Thursday, 21 July 2016

Wabi Sabi and the Art of Imperfection

Last week I touched upon the Japanese concept of Wabi Sabi that is the world view based on the idea of transience and imperfection.

Wabi Sabi
Shino glaze Cone 6

I find the nation ofWabi Sabi and the ways in which to achieve it incredibly exciting. It is the idea of letting go and letting the materials talk for themselves. There is an element of chance and the unexpected. When my ceramic pieces are fired in a reduction atmosphere kiln, I can control the results to a certain extent, however it is always difficult to predict exactly how a piece will be fired. Opening the doors of a kiln after firing is always an exciting event to see what has happened.

Wabi Sabi
Shino glaze. I love the pinhole effect
A reduction firing requires the use of a gas kiln, which depletes the oxygen atmosphere which means that the glaze and clay body will trap carbon which can affect the colouring of the glaze and clay. I enjoy working with Shino, a Japanese glaze which can be white although due to the carbon trapping process can also become darker and sometimes metallic.

Detail of the shino glaze

These are some of the results of my most recent Cone 6 reduction firing.

Thursday, 14 July 2016

Artist: Susie Brandt + Studio Visit

The super summer visiting artist series at NSCAD continues with Susie Brandt participating in the artist in residence program and also exhibiting at the Anna Leonowen's Gallery.

Susie Brandt

Susie is a textile artist and her exhibition is a work in progress consisting of piles of donated worn clothing and textiles that will be processed using scissors and her hand-crank sewing machine into rope. The exhibition is an interactive experience where the audience is invited to participate in the making of the rope, but cutting up post consumer textile waste and twisting it into rope. 

image from
who participated in one of Susie's projects
at Haystack Mountain School of Craft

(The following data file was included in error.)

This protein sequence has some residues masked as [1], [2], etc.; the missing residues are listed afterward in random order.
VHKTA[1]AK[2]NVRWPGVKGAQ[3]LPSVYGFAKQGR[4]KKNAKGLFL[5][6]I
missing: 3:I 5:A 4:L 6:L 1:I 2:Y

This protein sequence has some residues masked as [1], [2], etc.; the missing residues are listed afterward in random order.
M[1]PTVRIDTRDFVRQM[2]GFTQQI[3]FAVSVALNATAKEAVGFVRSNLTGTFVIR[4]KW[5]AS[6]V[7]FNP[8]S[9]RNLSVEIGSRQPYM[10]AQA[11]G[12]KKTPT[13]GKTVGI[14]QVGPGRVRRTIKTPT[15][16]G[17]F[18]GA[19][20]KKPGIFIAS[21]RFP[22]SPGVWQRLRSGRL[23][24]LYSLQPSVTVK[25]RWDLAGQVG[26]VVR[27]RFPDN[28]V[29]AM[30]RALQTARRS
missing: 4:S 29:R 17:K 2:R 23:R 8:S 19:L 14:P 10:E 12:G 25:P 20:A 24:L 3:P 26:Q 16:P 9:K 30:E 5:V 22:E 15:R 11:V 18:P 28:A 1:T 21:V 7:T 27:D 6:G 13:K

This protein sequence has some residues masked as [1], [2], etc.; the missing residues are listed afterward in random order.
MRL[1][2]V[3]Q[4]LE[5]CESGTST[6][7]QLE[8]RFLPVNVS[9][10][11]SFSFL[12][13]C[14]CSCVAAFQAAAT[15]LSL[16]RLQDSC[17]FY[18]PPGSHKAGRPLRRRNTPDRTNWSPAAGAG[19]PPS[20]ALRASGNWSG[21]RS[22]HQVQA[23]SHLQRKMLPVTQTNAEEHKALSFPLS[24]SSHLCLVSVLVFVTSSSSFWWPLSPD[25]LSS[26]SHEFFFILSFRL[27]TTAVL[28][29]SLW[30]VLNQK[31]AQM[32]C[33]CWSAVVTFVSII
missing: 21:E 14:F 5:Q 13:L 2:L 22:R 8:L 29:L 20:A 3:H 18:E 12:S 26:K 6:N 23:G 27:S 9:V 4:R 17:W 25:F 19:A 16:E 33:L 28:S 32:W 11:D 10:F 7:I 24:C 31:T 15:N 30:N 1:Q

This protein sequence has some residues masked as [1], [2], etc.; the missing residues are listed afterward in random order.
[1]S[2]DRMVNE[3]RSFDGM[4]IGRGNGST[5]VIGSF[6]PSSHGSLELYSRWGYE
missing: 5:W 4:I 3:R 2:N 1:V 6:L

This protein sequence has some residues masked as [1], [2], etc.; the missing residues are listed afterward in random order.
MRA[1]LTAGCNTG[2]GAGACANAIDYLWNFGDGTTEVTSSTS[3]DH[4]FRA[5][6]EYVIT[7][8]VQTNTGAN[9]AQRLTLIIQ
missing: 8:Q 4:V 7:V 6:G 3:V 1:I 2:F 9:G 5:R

About her process, Brandt states, “ropemaking is a basic gesture in textile production. The phenomenon of twisted and plied fibers resulting in a strong flexible line dates to 1700 BC. Because lines of rope can be used for hoisting, fastening, and climbing, rope had transformative effects on pre-industrial communities. Considered Post-industrially, rope offers an entry point into textile issues around locality, labor and waste/re-use.”
I have been very fortunate to meet Susie and she visited my studio to chat about my work and provide feedback. I find it is always helpful to get receive external advice as this provides opportunities to talk about my work which helps to tease out areas that I overlook.

One topic that Susie brought up was the Japanese concept of Wabi Sabi which is the world view based on acceptance of transience and imperfection. The aesthetic is sometimes described as one of beauty that is "imperfect, impermanent, and incomplete". It is a concept derived from the Buddhist teaching of the three marks of existence, specifically impermanence, suffering and emptiness or absence of self-natureCharacteristics of the wabi-sabi aesthetic include asymmetry, asperity (roughness or irregularity), simplicity, economy, austerity, modesty, intimacy, and appreciation of the ingenuous integrity of natural objects and processes.

I was first introduced to the idea of Wabi Sabi by my ceramics teacher (and amazing artist) Ian Jones who taught me to love the imperfections in my ceramics as I was learning. This was incredibly insightful since I have a tendency to be a perfectionist and was attempting to make 'perfect' ceramic pieces.

Having Susie reflect that my pieces also capture the delicate balance of grace and ugliness made me realise just how influential Ian's teachings were. Below are some very recent pieces that I have been working on which reflect the wabi sabi aesthetic.



Thursday, 7 July 2016

Artist: Anna Hepler + Studio Visit

Also last week I was incredibly lucky to spend some studio time with Anna Hepler, who is also exhibiting her work at the Anna Leonowen's Gallery and an Artist in Residence at the Ceramic Studio. Anna is a sculptor and print maker who creates large forms using a variety of media. When it comes to using different materials she believes it is very important to keep an element of unfamiliarity in her work, to keep her work more 'honest' or 'vulnerable'.

Double Hung
Anna Hepler

Anna's work is incredibly inspiring and there is a great interview which talks about her creative processes.

Whilst the work in the Anna Leonowen's Gallery are explorations in ceramics, she is continuing to explore the 'slumped' form, like in the image above.

List of Works

I have found the visiting artist studio visits incredibly insightful and helpful to give critical comment and feedback about my work as an external 'eye' provides clarity and a new way of looking at things.

We have been experiencing thick summer sea fogs recently - this is a view from my studio window.
It generally looks like this...

I think I may need to upscale these wire sculptures if I want to create more of a dramatic impact! 


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